Imposter Syndrome is a Thief. We Deserve More

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Guess what? Imposter syndrome isn’t real. It’s a lie. Honestly. Imposter syndrome is simply a way for us to protect ourselves from the vulnerability we feel when we experience things like joy, excitement, and confidence.

I’m not sure if it’s my age and experience, or having faced cancer that’s brought me to a place where I refuse to sandbag myself and limit my own potential. Besides, feeling joy is awesome! Why would I want to limit the amount of joy in my life?

The hard truth is that none of us are getting out of this life alive, so I am planning on experiencing as much joy and excitement as I possibly can. I have zero time or tolerance for anything that will take that away from my life.

I am a writer.

I won’t stop saying it until actual, factual experiences tell me otherwise.

As a professional, I know what I’m talking about.

I have over 20 years experience. I’m up-to-date on current research. I AM GOOD AT WHAT I DO. There is no reason for me to ever doubt my abilities. Besides, all that does is add stress to my daily work. How does that help me in any way?

It doesn’t. But, in a rather misguided way, we think that by not being proud of our abilities, playing down our strengths, is a way to protect ourselves from feeling embarrassed or disappointment when someone says we’re not.

(Psst: Feeling confident can make you feel vulnerable. But that’s okay…you can live through it; it’s risky but it’s worth it.)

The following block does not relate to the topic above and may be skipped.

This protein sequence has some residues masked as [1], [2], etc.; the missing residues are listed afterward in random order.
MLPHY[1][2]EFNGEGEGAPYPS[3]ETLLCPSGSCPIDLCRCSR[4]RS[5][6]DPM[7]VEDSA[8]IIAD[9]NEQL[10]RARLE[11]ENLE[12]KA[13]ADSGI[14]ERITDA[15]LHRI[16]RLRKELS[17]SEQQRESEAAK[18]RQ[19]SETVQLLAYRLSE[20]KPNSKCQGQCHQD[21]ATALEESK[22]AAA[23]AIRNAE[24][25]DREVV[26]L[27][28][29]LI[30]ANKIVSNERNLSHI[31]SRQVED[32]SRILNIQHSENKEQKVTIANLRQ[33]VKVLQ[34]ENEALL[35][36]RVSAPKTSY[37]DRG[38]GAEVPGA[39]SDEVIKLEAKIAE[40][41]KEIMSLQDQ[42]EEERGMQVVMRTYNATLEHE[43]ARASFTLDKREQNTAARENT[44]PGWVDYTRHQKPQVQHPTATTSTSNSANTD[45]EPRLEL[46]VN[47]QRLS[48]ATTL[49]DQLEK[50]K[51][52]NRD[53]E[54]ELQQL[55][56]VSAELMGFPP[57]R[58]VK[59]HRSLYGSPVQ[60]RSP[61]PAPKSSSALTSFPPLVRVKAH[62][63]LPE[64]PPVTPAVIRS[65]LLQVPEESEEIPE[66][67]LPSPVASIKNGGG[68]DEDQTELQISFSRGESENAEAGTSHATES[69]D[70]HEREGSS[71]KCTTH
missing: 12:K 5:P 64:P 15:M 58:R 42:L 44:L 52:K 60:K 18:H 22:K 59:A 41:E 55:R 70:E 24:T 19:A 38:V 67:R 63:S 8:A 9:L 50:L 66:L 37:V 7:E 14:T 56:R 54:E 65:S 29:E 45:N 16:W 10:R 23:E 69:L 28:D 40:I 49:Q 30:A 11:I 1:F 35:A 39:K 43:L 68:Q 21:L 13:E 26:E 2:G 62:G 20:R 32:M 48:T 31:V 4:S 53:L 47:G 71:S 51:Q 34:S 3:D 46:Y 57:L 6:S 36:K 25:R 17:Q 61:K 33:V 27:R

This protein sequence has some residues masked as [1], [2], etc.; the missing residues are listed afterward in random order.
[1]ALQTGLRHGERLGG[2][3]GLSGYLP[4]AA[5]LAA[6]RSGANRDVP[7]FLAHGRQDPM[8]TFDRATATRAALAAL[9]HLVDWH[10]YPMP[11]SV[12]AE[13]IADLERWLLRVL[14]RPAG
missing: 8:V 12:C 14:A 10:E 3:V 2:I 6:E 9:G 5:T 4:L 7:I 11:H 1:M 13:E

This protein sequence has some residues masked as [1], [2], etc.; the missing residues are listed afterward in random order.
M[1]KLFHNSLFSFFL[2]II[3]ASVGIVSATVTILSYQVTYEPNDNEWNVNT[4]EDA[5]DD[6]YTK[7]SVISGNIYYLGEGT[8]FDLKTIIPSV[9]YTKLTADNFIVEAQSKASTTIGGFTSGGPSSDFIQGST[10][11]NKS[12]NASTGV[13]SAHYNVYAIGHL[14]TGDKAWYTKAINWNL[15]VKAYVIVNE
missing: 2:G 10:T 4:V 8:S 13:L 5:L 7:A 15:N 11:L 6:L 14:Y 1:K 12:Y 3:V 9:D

When I was asked to give a keynote presentation, I prepared as if I were an actual keynote speaker, because on that day, I was one. Clearly, the person who asked me to speak felt as though I had something of value to say – there would be no point in questioning that.

What good would that do? Nothing. Except take away my own joy and excitement of the experience.

Feeling like an imposter would maybe serve as a protection to soften the embarrassment if people didn’t applaud or respond positively to my speech. No. That is a falsehood.

Other people’s opinions about us don’t define who we are. If they didn’t like my speech, it wouldn’t mean that I wasn’t good at it or had something valuable to say. If a student doesn’t like me an instructor, it doesn’t mean I’m not good at what I do. If someone doesn’t like what I write, it doesn’t mean I’m not a good writer.

Think about it this way: If someone called you a chair, would you agree with them? If they said over and over that you were a chair, would you ever in a million years begin to agree that you actually are a chair?

Your value, your gifts, talents, and strengths are not determined by other people. Take on the role. Identify yourself in the way that brings you joy. Describe yourself in the way that makes you proud. Be confident.

I promise you, this is the only life you have – the joy and confidence you are seeking aren’t going to eventually fall in your lap. CLAIM IT NOW.

As I tell my kids, and often remind myself, nothing we do will ever stop us from feeling disappointment or embarrassment.

But spending our life trying to keep that from happening will only keep away the other wonderful emotions like joy and confidence. To me, that’s not an good return on investment. In fact, that’s an awful way to spend your emotional currency. You are more valuable than that. xoxo

(c) Melanie Forstall – Stories of Life, Love, and Mothering

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Melanie Forstall is a full-time teacher, mother, wife, and never-enough-time writer at Melanie Forstall - Stories of Life, Love, and Mothering. She holds a doctorate in education which has been proven useless when it comes to actual parenting.

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